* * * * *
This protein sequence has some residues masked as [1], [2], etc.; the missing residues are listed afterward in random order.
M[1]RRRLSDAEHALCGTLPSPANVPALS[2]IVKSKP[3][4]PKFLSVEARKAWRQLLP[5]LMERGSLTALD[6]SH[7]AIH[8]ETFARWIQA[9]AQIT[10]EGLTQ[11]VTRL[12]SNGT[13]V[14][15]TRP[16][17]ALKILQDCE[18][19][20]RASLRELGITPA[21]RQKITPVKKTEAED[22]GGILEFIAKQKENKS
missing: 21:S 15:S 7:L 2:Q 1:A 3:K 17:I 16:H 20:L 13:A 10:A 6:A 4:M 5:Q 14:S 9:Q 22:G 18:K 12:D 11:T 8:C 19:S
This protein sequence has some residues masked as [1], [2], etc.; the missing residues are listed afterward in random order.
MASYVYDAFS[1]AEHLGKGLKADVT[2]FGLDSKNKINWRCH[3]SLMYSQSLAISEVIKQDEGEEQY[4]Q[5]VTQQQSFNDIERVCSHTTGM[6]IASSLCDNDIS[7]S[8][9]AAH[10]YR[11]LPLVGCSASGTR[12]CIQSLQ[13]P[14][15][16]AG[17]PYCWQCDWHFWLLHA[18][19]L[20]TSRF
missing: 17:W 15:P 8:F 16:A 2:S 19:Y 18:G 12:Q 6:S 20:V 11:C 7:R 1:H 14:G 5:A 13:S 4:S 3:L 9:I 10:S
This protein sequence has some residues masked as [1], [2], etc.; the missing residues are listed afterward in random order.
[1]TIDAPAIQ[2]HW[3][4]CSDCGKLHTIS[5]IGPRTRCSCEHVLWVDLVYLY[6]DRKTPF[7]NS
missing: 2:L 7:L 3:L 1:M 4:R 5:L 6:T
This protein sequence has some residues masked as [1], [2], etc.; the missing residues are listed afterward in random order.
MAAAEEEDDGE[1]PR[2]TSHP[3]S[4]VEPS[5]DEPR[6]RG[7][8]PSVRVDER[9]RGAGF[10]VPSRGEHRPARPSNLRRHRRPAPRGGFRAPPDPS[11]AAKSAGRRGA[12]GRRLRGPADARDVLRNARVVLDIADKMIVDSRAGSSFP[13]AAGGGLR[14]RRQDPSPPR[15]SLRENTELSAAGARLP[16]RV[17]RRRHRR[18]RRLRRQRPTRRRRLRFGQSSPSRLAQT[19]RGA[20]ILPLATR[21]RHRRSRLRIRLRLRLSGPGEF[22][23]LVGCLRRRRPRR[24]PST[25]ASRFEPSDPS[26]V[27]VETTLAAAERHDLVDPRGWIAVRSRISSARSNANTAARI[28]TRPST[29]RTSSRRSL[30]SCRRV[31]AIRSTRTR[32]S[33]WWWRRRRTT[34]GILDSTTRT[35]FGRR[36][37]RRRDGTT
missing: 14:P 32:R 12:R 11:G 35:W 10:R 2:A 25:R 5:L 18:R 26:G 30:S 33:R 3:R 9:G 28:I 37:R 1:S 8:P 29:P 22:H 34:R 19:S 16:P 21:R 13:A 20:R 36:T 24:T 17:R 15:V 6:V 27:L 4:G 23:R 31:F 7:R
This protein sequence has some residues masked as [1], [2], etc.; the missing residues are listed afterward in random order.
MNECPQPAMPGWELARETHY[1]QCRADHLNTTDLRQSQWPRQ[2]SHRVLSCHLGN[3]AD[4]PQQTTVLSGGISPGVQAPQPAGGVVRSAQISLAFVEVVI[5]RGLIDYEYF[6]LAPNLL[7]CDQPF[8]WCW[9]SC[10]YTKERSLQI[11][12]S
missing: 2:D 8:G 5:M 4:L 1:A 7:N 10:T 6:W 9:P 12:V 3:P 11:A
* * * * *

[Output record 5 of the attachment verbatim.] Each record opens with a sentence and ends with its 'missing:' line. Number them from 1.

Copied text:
This protein sequence has some residues masked as [1], [2], etc.; the missing residues are listed afterward in random order.
MNECPQPAMPGWELARETHY[1]QCRADHLNTTDLRQSQWPRQ[2]SHRVLSCHLGN[3]AD[4]PQQTTVLSGGISPGVQAPQPAGGVVRSAQISLAFVEVVI[5]RGLIDYEYF[6]LAPNLL[7]CDQPF[8]WCW[9]SC[10]YTKERSLQI[11][12]S
missing: 2:D 8:G 5:M 4:L 1:A 7:N 10:T 6:W 9:P 12:V 3:P 11:A